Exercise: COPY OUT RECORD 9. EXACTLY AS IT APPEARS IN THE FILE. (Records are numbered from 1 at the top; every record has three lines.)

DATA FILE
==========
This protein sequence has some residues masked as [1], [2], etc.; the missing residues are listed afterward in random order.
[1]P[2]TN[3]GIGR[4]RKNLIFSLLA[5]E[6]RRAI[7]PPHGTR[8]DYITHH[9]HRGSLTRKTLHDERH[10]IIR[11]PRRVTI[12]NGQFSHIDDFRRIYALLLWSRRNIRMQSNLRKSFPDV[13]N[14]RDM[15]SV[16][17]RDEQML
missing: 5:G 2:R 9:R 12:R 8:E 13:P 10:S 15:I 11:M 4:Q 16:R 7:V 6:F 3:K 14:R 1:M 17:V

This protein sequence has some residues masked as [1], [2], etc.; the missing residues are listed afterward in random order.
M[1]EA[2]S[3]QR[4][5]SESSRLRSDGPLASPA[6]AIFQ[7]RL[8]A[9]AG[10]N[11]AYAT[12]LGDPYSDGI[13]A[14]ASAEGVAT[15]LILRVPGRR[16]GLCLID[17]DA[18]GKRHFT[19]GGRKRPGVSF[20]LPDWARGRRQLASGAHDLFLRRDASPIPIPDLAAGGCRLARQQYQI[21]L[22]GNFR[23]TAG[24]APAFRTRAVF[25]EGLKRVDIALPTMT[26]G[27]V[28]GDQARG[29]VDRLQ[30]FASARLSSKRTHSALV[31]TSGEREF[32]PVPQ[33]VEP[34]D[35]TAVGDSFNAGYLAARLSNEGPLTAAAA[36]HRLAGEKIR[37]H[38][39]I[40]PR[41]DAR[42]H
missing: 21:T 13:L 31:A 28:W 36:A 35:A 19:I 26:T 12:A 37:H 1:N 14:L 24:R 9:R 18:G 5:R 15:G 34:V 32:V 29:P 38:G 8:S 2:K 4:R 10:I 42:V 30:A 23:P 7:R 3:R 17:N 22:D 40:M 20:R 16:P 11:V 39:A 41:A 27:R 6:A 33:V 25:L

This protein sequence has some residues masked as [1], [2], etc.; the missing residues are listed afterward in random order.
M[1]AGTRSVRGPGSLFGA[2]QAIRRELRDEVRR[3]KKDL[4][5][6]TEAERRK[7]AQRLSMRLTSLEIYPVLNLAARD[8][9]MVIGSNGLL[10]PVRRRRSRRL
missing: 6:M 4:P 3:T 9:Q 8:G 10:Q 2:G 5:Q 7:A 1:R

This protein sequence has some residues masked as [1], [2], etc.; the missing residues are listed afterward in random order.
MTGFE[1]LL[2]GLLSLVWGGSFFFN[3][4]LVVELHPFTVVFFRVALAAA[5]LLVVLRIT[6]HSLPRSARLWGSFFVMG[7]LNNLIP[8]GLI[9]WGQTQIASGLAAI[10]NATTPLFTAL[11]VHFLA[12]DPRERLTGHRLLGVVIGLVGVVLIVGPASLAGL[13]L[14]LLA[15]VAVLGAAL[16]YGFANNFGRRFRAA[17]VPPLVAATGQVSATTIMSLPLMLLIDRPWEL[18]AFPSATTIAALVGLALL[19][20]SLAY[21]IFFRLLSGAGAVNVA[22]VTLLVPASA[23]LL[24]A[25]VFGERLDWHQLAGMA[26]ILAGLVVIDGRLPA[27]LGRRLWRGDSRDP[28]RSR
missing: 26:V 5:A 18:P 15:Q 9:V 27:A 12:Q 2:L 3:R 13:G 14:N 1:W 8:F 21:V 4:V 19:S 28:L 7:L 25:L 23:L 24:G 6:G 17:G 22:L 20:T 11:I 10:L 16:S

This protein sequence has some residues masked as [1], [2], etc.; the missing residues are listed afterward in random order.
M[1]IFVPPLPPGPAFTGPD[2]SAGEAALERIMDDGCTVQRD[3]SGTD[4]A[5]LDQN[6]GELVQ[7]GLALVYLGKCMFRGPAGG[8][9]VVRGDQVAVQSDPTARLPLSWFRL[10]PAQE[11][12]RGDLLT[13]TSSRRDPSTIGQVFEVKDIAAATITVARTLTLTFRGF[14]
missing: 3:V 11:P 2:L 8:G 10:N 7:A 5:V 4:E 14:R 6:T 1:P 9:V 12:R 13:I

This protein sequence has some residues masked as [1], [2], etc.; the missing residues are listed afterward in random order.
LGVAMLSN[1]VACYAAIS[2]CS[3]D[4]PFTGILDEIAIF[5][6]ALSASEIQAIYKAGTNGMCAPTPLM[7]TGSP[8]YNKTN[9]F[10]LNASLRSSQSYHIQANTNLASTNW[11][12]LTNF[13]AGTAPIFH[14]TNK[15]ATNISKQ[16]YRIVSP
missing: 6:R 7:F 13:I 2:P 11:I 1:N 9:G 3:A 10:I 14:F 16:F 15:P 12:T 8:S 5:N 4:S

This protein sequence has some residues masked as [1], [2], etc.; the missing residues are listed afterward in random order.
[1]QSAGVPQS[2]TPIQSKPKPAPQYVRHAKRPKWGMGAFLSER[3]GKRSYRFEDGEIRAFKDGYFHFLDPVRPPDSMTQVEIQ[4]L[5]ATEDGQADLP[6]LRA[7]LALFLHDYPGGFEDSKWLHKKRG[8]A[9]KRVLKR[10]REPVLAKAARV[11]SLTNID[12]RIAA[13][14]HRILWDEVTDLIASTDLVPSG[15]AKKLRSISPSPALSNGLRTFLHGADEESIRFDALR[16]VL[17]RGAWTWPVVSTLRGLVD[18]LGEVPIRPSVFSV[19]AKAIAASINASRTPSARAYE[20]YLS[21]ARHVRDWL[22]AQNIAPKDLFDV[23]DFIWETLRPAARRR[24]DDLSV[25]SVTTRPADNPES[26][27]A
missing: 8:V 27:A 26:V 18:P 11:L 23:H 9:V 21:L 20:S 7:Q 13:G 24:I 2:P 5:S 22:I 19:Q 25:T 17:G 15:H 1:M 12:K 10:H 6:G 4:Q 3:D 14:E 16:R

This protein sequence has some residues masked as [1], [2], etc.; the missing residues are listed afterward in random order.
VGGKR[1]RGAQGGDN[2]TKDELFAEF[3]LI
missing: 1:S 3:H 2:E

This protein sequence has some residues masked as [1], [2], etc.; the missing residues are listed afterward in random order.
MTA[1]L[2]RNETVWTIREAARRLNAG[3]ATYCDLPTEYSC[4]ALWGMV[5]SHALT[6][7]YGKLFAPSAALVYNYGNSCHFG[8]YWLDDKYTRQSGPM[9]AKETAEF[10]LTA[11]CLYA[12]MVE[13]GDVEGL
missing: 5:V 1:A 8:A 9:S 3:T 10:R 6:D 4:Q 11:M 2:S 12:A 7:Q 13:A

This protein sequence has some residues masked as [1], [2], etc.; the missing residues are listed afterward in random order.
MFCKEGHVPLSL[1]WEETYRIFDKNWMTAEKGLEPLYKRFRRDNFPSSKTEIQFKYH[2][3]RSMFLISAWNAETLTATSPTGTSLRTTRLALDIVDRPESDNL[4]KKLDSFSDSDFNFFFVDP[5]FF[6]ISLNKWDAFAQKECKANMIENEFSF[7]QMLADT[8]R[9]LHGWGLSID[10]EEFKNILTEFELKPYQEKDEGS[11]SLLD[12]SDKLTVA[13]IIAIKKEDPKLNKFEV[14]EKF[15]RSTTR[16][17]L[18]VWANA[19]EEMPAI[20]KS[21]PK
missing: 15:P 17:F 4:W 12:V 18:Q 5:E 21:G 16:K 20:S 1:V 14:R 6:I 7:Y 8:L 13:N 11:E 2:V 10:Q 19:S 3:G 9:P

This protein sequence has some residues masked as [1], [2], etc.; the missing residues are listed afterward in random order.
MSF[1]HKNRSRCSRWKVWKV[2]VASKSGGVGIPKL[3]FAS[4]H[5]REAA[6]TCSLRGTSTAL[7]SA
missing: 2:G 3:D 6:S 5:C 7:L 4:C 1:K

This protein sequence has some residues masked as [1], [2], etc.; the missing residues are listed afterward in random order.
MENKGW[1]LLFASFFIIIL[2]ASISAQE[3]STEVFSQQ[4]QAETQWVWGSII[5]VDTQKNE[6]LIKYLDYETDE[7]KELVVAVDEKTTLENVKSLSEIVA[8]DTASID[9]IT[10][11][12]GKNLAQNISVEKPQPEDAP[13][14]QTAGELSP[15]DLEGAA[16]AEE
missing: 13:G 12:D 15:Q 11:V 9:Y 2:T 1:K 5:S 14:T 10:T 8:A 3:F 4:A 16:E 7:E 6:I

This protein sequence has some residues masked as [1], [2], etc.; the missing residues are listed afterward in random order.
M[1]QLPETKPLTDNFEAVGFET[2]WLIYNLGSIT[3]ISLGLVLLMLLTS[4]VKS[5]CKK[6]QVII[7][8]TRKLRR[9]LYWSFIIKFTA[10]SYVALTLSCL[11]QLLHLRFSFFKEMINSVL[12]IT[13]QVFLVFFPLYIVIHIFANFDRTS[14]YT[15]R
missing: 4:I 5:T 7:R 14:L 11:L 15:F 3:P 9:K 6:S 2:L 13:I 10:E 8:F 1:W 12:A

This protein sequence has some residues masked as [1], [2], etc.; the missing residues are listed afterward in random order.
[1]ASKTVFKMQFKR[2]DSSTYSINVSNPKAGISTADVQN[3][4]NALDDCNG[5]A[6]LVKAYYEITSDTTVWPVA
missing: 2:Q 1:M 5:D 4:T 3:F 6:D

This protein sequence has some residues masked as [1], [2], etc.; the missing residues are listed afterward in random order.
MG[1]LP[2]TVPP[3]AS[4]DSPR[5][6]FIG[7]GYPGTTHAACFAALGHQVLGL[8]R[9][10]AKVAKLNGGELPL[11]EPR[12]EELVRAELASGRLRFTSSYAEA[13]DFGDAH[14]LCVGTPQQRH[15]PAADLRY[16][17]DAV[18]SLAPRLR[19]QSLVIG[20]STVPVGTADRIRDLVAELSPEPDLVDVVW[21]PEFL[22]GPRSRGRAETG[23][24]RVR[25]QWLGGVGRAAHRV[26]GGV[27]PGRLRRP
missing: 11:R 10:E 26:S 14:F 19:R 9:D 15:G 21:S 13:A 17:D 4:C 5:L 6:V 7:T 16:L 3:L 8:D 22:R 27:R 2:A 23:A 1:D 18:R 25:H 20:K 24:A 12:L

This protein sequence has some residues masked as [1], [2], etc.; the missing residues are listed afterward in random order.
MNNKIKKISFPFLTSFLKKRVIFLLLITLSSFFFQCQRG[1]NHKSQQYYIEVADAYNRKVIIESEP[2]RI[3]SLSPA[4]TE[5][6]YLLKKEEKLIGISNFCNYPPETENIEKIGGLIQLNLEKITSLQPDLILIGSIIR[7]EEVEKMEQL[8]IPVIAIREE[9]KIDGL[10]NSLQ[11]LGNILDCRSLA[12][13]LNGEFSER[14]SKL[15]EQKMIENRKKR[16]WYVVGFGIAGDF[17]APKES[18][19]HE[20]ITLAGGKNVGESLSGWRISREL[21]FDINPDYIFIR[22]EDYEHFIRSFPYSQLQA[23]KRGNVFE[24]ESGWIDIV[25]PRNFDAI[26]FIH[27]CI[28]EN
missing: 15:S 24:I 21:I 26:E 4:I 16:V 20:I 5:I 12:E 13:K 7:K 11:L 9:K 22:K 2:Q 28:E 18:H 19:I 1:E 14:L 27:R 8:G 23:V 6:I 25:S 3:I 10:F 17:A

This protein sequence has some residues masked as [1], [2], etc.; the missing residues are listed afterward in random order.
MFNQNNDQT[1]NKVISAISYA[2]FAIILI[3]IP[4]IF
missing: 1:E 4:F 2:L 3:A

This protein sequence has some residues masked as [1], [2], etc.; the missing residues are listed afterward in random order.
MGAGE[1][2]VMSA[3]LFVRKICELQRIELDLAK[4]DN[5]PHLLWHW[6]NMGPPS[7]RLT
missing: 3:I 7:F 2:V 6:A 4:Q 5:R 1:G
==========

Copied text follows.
This protein sequence has some residues masked as [1], [2], etc.; the missing residues are listed afterward in random order.
MTA[1]L[2]RNETVWTIREAARRLNAG[3]ATYCDLPTEYSC[4]ALWGMV[5]SHALT[6][7]YGKLFAPSAALVYNYGNSCHFG[8]YWLDDKYTRQSGPM[9]AKETAEF[10]LTA[11]CLYA[12]MVE[13]GDVEGL
missing: 5:V 1:A 8:A 9:S 3:T 10:R 6:D 4:Q 11:M 2:S 12:A 7:Q 13:A